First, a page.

David the king. A king refers to the One in total charge. As David was king over Israel and the quintessential king of the Bible, God is King over the entire universe. David, the man who could be prideful and conceited, sees the necessity for God in his life. David recognizes that his kingship is of no comparison to God's and accepts God as His Sovereign. Many kings who came after David did not see this, as many people today do not. God is the True King, and He laughs at the wicked and hostile self- proclaimed kings in the world. Remember, the position of king was God answering the sins of Israel. People think kings are so important, yet are too self- focused to see who the True King is!
His Anointed. Means the person God has called, referring to David the favored king, whose heart was after God's, but who also sinned grievously and suffered the consequences, and how God accepted his repentance. This can also be applied to the Messiah, as this is pointing to a time of future redemption. It refers to the promise of David who prefigured a coming Messiah fulfilled in Our Lord and Savior, Christ Jesus. To rebel against God's anointed--the person He has called to serve--is to rebel against the Messiah and the Lord (Psalm 1; Matt. 1:17)!
He takes over Jerusalem, a city of peace and it becomes the symbol of the presence of God that point to what God will do in Christ. The most disputed land of all time and still is today, because it occupies the critical trade-routes junction of old and junction of Europe, Asia and Africa.
David the warrior. David had a secret for success early on as a child that carried him from slaying giants and wild animals to becoming king and handling extreme adversity. It was simply confidence and assurance that God is in charge and that He will care for His righteous.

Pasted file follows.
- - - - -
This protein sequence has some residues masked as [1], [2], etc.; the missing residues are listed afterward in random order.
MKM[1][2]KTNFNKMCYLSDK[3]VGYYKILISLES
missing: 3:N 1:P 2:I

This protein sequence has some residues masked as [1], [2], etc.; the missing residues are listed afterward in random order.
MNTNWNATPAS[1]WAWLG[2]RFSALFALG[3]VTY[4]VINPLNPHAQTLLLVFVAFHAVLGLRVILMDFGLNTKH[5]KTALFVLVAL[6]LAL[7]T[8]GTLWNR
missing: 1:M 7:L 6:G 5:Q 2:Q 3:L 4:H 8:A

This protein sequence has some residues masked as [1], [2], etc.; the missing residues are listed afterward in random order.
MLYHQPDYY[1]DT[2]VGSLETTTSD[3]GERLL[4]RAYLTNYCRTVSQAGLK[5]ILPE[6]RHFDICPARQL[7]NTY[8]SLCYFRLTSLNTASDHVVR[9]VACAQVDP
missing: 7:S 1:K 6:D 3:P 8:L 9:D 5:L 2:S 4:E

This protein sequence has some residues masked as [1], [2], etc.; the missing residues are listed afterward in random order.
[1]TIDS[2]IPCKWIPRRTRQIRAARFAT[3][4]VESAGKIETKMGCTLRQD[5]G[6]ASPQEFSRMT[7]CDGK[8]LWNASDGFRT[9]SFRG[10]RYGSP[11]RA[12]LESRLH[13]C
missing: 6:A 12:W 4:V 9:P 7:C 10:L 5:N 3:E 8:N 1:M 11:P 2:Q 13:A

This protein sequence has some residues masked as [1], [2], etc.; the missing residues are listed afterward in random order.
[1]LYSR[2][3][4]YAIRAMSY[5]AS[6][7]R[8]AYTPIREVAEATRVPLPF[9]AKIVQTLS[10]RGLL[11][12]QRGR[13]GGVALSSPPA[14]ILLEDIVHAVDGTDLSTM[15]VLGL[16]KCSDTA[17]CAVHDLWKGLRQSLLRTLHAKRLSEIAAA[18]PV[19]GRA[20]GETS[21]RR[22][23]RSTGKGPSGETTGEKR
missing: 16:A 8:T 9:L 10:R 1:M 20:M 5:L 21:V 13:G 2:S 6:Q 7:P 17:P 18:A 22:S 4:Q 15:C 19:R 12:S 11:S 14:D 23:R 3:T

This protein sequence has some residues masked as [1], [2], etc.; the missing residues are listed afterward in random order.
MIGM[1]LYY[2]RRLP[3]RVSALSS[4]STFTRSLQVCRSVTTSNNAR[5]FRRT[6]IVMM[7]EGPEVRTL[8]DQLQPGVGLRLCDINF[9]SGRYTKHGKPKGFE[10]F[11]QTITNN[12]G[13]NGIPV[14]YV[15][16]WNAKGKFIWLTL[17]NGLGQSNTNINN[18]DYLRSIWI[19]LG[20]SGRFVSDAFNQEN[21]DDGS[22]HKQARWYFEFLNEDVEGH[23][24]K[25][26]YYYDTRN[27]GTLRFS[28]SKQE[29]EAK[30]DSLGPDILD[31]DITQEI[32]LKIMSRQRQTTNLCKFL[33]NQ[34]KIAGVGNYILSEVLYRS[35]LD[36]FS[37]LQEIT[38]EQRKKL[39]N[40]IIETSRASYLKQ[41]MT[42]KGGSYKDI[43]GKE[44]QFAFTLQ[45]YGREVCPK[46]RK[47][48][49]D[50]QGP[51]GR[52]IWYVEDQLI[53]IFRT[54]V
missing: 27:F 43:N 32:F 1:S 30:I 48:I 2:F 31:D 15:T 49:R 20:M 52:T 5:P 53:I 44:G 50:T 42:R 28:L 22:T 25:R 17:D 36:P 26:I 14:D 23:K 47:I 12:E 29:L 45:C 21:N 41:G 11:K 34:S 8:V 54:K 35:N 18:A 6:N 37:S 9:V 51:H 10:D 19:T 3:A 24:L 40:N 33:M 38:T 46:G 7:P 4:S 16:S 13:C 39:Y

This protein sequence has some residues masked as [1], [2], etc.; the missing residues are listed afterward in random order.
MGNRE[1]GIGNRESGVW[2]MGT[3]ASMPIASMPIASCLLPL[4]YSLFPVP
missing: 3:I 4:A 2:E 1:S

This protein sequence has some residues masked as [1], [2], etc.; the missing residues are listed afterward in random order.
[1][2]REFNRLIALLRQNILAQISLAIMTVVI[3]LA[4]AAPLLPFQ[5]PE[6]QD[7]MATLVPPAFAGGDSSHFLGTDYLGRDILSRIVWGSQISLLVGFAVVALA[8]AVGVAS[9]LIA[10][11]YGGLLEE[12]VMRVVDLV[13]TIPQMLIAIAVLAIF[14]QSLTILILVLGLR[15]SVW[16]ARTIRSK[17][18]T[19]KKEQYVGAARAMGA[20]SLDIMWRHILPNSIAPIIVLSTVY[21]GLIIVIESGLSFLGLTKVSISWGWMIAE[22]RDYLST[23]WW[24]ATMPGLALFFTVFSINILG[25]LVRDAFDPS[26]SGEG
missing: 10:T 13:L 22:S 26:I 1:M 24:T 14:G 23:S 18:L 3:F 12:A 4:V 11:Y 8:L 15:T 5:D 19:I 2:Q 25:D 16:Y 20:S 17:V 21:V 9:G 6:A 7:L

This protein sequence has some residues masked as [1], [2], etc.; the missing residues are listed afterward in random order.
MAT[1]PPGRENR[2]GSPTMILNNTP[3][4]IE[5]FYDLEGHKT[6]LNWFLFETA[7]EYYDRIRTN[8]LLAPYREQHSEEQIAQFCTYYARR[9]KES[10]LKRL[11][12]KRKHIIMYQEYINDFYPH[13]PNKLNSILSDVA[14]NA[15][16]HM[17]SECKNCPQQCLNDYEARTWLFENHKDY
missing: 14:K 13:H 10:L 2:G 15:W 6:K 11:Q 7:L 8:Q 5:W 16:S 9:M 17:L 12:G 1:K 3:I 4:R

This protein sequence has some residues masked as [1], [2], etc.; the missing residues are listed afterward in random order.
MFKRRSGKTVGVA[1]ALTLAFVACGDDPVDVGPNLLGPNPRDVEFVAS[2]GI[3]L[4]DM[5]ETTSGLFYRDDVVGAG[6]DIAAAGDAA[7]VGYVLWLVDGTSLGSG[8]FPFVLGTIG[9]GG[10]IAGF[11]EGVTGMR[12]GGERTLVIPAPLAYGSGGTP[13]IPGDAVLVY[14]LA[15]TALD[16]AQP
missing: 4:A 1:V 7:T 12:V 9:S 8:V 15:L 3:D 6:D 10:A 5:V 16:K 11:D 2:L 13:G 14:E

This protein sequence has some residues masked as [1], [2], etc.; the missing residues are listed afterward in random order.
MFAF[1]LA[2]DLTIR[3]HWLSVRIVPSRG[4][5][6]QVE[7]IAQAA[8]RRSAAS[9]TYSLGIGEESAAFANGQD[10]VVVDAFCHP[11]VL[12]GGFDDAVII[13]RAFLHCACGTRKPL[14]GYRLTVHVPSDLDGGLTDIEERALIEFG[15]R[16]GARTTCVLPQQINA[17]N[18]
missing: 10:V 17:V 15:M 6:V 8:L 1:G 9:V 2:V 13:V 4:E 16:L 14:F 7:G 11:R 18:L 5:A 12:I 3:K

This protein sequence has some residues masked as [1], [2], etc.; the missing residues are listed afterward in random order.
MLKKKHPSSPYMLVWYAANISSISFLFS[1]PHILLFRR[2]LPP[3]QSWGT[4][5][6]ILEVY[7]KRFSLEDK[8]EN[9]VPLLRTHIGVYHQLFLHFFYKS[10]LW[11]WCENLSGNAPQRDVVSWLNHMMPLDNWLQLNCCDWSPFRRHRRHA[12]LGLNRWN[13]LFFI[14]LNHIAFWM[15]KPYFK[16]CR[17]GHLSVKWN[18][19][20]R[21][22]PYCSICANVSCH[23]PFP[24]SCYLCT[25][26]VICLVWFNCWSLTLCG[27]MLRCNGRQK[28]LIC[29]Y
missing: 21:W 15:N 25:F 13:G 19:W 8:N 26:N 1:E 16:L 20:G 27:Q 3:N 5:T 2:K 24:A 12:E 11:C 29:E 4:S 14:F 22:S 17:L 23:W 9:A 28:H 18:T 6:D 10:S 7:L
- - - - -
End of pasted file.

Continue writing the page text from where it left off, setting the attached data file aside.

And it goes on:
David's key to success was his passion and confidence in our Lord because of His care and His watching over us. David also knew of his depravity and spiritual bankruptcy and was able to repent, and he became an example of grace for us all. We can trust and relax in our Lord even in suffering and defeat (Psalm 4:8).
God develops an agreement with David that is called the Davidic Covenant where God promises the Messiah to them through Him. Earthly kings rule by authority and demand allegiance; God demands allegiance, but rules us in the theme of the love of a Good Father who gives to his Son (2 Sam. 7:5-17; Psalm 2; Rom. 1:4; Heb 1:5; 5:5).
David the sinner. He lusts after a woman, Bathsheba, and takes her by deceit and force for adultery; in doing so, David betrays has his best warrior, Uriah the Hittite, and had him killed to steal his wife. Nathan confronts him because this was not about a just war, it was evil--it was for personal agenda. David knew his troubles were self-inflicted. He sinned against God and his loyal friend with the affair; in addition, he did not bring up his sons to love and fear God as he did. Thus, he repeated the consequences he brought upon himself and yet, still cried out to God. Our very same and constant God of grace listened and gave hope and then peace (2 Sam. 11-12; Psalm 3; 51).
Betrayal, as David betrayed Uriah, his own son will do the same to him. David faces numerous, contemptuous foes and threats from former loyalists, a misguided kingdom, and his own son. David's own people gave their pledges and loyalty to his son, Absalom, whose heart was prideful and his intentions skewed. This was betrayal of the king--one called and placed by God-and the betrayal was directed to God Himself (Psalm 22:7-8; 71:10-11).